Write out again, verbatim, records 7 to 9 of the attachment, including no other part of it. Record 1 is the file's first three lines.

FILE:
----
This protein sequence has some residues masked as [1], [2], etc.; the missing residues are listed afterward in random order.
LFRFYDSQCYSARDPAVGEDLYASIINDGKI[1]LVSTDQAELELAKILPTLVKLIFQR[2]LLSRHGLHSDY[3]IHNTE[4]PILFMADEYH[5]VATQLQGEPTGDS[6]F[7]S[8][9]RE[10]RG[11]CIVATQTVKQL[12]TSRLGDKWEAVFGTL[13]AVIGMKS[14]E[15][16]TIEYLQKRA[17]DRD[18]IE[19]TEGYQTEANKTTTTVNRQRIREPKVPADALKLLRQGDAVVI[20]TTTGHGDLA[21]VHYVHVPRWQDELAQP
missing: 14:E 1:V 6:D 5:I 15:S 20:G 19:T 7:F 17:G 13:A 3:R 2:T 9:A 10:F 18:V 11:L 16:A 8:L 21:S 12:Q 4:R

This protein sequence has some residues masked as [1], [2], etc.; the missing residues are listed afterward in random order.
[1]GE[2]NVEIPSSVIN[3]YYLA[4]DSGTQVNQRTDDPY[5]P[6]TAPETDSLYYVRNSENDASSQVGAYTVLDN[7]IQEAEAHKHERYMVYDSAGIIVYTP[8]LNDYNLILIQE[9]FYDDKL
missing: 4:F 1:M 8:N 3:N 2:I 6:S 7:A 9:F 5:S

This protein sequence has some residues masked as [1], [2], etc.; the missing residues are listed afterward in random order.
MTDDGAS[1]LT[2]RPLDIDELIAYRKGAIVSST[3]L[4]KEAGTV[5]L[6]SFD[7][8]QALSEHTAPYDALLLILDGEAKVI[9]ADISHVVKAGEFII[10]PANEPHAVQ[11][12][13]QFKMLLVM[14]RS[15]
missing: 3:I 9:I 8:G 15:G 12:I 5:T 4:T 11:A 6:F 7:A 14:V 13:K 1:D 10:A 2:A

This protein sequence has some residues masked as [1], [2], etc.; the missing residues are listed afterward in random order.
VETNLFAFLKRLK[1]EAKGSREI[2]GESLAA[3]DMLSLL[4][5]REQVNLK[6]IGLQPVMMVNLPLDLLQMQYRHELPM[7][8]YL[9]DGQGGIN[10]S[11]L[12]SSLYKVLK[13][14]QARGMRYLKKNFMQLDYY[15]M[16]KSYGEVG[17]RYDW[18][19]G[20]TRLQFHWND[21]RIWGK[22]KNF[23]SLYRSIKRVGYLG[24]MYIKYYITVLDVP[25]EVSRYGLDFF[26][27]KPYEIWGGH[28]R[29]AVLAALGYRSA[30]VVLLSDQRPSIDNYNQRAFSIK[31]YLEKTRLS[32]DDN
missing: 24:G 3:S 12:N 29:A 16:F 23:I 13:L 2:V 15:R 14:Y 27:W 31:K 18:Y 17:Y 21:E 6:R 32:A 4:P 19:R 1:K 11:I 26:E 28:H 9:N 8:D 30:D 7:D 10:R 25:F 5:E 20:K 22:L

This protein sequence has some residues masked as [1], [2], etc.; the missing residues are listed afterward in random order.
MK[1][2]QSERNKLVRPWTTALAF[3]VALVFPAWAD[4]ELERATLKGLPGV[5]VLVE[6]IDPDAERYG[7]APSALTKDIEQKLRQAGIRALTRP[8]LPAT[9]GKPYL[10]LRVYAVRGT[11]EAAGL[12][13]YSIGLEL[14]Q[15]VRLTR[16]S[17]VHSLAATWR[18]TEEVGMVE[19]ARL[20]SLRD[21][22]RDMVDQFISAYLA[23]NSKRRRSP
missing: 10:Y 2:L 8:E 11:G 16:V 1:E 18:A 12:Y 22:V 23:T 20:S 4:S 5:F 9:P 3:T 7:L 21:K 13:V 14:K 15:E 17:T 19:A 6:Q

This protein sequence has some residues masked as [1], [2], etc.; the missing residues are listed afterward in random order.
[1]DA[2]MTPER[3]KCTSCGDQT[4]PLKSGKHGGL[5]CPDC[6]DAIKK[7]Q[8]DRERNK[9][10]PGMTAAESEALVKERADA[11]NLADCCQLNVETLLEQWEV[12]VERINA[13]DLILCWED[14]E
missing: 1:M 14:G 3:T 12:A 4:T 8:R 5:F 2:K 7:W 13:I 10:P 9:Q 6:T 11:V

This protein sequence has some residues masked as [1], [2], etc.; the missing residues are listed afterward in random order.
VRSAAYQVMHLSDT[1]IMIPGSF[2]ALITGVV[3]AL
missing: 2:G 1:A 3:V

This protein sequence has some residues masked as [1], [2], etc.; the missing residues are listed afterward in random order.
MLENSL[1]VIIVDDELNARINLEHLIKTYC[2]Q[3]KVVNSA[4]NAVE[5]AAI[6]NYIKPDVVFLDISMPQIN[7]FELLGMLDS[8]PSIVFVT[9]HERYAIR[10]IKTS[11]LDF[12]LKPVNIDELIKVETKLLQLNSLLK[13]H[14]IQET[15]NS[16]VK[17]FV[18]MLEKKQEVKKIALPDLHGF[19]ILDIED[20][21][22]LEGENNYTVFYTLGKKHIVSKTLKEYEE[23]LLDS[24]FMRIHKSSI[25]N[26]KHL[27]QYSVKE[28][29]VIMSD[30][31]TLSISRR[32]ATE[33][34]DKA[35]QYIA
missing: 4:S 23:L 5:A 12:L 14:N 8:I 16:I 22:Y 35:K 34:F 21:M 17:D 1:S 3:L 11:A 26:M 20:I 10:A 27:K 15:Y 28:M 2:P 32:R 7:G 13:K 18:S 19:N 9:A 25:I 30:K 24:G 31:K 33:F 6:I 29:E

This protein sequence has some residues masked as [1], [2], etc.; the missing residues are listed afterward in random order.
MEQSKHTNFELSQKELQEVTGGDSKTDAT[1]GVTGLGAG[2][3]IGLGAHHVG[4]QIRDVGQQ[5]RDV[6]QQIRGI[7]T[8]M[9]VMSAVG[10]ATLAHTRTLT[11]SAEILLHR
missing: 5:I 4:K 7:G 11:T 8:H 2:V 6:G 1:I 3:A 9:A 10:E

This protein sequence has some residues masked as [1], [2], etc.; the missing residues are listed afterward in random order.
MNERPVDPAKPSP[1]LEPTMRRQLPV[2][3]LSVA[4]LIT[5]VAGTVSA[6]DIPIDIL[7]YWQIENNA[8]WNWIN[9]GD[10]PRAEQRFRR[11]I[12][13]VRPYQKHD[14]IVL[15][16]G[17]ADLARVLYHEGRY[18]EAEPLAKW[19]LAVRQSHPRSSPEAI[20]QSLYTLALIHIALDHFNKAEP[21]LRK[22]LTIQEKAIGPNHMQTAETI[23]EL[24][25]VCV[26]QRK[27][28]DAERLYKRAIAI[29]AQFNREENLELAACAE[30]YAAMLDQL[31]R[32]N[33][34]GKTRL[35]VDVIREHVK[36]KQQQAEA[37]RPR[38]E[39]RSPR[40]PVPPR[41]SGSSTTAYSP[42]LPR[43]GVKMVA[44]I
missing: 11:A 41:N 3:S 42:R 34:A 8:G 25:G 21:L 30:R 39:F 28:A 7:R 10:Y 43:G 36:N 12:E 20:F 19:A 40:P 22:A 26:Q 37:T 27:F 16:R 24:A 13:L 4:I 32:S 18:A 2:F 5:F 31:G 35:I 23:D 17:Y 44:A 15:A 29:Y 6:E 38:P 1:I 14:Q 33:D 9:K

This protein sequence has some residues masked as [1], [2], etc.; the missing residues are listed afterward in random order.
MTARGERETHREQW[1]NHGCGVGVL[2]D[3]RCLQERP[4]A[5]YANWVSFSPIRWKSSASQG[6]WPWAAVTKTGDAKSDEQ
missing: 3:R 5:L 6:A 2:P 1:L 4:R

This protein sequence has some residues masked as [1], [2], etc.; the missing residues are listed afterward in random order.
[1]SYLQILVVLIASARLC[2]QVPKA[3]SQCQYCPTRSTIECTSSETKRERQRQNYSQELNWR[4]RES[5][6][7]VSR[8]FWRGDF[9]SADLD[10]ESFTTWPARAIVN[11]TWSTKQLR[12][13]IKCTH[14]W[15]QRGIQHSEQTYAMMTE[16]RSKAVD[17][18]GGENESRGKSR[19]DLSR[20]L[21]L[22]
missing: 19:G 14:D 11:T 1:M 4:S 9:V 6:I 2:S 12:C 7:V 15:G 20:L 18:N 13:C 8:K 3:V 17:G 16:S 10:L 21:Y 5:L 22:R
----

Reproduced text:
This protein sequence has some residues masked as [1], [2], etc.; the missing residues are listed afterward in random order.
VRSAAYQVMHLSDT[1]IMIPGSF[2]ALITGVV[3]AL
missing: 2:G 1:A 3:V

This protein sequence has some residues masked as [1], [2], etc.; the missing residues are listed afterward in random order.
MLENSL[1]VIIVDDELNARINLEHLIKTYC[2]Q[3]KVVNSA[4]NAVE[5]AAI[6]NYIKPDVVFLDISMPQIN[7]FELLGMLDS[8]PSIVFVT[9]HERYAIR[10]IKTS[11]LDF[12]LKPVNIDELIKVETKLLQLNSLLK[13]H[14]IQET[15]NS[16]VK[17]FV[18]MLEKKQEVKKIALPDLHGF[19]ILDIED[20][21][22]LEGENNYTVFYTLGKKHIVSKTLKEYEE[23]LLDS[24]FMRIHKSSI[25]N[26]KHL[27]QYSVKE[28][29]VIMSD[30][31]TLSISRR[32]ATE[33][34]DKA[35]QYIA
missing: 4:S 23:L 5:A 12:L 14:N 8:I 16:I 22:Y 35:K 34:F 21:M 17:D 1:S 3:L 11:A 26:M 20:I 10:A 27:K 15:Y 28:M 2:P 32:R 7:G 13:K 18:S 19:N 9:A 25:I 30:K 24:G 31:K 33:F 6:I 29:E

This protein sequence has some residues masked as [1], [2], etc.; the missing residues are listed afterward in random order.
MEQSKHTNFELSQKELQEVTGGDSKTDAT[1]GVTGLGAG[2][3]IGLGAHHVG[4]QIRDVGQQ[5]RDV[6]QQIRGI[7]T[8]M[9]VMSAVG[10]ATLAHTRTLT[11]SAEILLHR
missing: 5:I 4:K 7:G 11:T 8:H 2:V 6:G 1:I 3:A 9:A 10:E